For 15-20 portions: 1.2 kg turbot fillet, salt, white pepper, 2 tablespoons lemon juice, 2 teaspoons dijon mustard, 150 g leaf spinach (preferably large leaves), 200 g toast, 3/8 l whipped cream, 2 egg whites, 50 g chopped shallots, 50 g soft butter, 3 bunches chives, 1 black truffle of approx. 25 g, nutmeg.
Garnish: 6 raw lobster crabs, 1 bunch dill, 1 untreated lemon, 1 tsp caraway.
mustard cream from 1/8 l whipped cream and 3 tbsp Dijon mustard.
700 g turbot fillet season with salt, pepper, lemon juice and mustard. Clean and wash the spinach, blanch in boiling salted water and immediately place in ice water. Cut the rest of the turbot fillet into strips; soak the toast in a mixture of 1/8 l cream and the egg white to remove the bark. Steam shallots in 1 tbsp butter until translucent. Cut the chives into small rolls, peel and dice the truffles. Remove the spinach from the ice water, drain well and spread on kitchen paper. Wrap the seasoned turbot fillets in the spinach leaves. Grease 2 litre terrine dish with butter. Twist the soaked and well squeezed bread with the marinated turbot strips and the steamed shallots twice through the fine slice of the mincer, season with salt, white pepper and a little nutmeg to taste. Mix in chives and truffles, chill farce. Whip the rest of the cream until stiff and fold into the farce. Fill half of it into the terrine; push the mould several times onto the work surface so that no air bubbles form. Bed the turbot packets on the farce and cover with the rest of the farce, push open the form vigorously again and close with the lid. Cook the dish in a water bath in the oven at 100° for 1 hour. Take it out and place it overnight, covered with a small board and weighted down with a tin can, in a cool place on a grill. The next day, place the mould briefly in hot water and carefully turn it onto a nice plate. Bring the water with dill, lemon slices, caraway seeds and salt to the boil and let the lobster prawns steep in it for 5 minutes. Break out the peels, cut lengthwise (removing the intestine) and decorate the terrine with it and decorate with dill tips. Whip the cream until stiff, stir in the mustard and serve with the terrine.
The King of the Flat Fish
"Take the Butt and Leave the Flounder," says Theodor Fontane in a poem, and the better choice would be indeed. Among the flatfish, the bone-rich flounder (after dab and plaice) is considered to be the smallest; the delicate, often underestimated halibut reaches the most impressive size; but the turbot is rightly the most sought-after, even before sole. He's been called the Pheasant of the Sea. After the hard humps on its dark side, the eye side, which feel like little stones, the king of the flat fish carries his name.
In Venos turbot are alive or have been slaughtered. Whereby wild living from Holland and Scandinavia can be distinguished from bred from Spain only with difficulty. This is the opinion of father and son Kosmidis, who founded the company six years ago.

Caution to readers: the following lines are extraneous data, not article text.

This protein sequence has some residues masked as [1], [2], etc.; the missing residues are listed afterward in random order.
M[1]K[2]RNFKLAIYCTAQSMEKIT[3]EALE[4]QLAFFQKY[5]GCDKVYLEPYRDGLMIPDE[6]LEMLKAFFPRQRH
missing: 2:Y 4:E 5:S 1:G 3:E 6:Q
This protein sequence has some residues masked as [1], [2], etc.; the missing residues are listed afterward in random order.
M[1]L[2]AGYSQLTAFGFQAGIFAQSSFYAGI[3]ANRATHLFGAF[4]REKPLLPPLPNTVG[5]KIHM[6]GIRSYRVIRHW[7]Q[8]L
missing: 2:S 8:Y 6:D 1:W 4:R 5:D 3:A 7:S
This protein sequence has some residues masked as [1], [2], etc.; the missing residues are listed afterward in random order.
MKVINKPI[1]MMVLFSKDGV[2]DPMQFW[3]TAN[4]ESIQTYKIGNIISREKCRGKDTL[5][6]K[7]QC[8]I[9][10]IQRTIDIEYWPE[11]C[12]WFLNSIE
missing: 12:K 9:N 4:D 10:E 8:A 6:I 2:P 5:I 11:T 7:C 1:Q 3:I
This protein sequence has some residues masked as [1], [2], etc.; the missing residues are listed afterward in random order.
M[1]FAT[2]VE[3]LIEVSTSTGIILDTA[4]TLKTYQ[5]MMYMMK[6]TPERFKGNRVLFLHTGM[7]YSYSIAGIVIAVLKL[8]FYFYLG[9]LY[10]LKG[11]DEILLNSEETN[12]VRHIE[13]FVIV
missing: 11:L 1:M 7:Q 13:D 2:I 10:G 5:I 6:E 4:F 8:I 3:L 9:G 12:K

One has to know a lot about fish in order to taste the meat of a wild turbot as opposed to that of a farmed fish. The colouring of the skin does not say much, since it adapts to its respective environment.
The noble turbot is not a cheap fish, it costs considerably more than one hundred euros per kilo alive and from wild catch; already slaughtered is cheaper. In any case you get the whole butt and its supposed waste is good for some things. The market leader has never succeeded in producing a better fish soup than that made from the head and bones of a giant turbot!
The lean, fine, snow-white flesh of the fish remains firm enough for solid dishes, roasted turbot fillets with potato lentil puree and bacon sauce, for example. Beyond that there are a whole set of festive preparations and one of it, turbot terrine with truffles, one could mark oneself already times for the next festive cause.
Also afterwards reason exists to the attendance of the company Venos, approximately in January. Then the fish section will be rebuilt and enlarged in the style of a southern market hall. Venos' customers include renowned Greek and Italian restaurants, which find a full range of foreign food here, with a focus on southern European specialities. The company's best reference, however, was Japanese customers who, as is well known, do not compromise on the freshness of the fish. More and more private customers devoted to fine food find their way to Venos, Thomas Kosmidis can identify many cooking bankers among them.
And the family - the mother Croatian, the father Greek, the son grown up in Germany - wants to invite soon to an international competition in pizza baking. Against xenophobia.
Evgenios and Thomas Kosmidis
Rödelheimer Landstr. 75-85
60487 Frankfurt am Main-Rödelheim
Tel.: 069-9710130, Fax: 97101334
Mo-Fr 8-18, Sa 8-14 Uhr
from Waldemar Thomas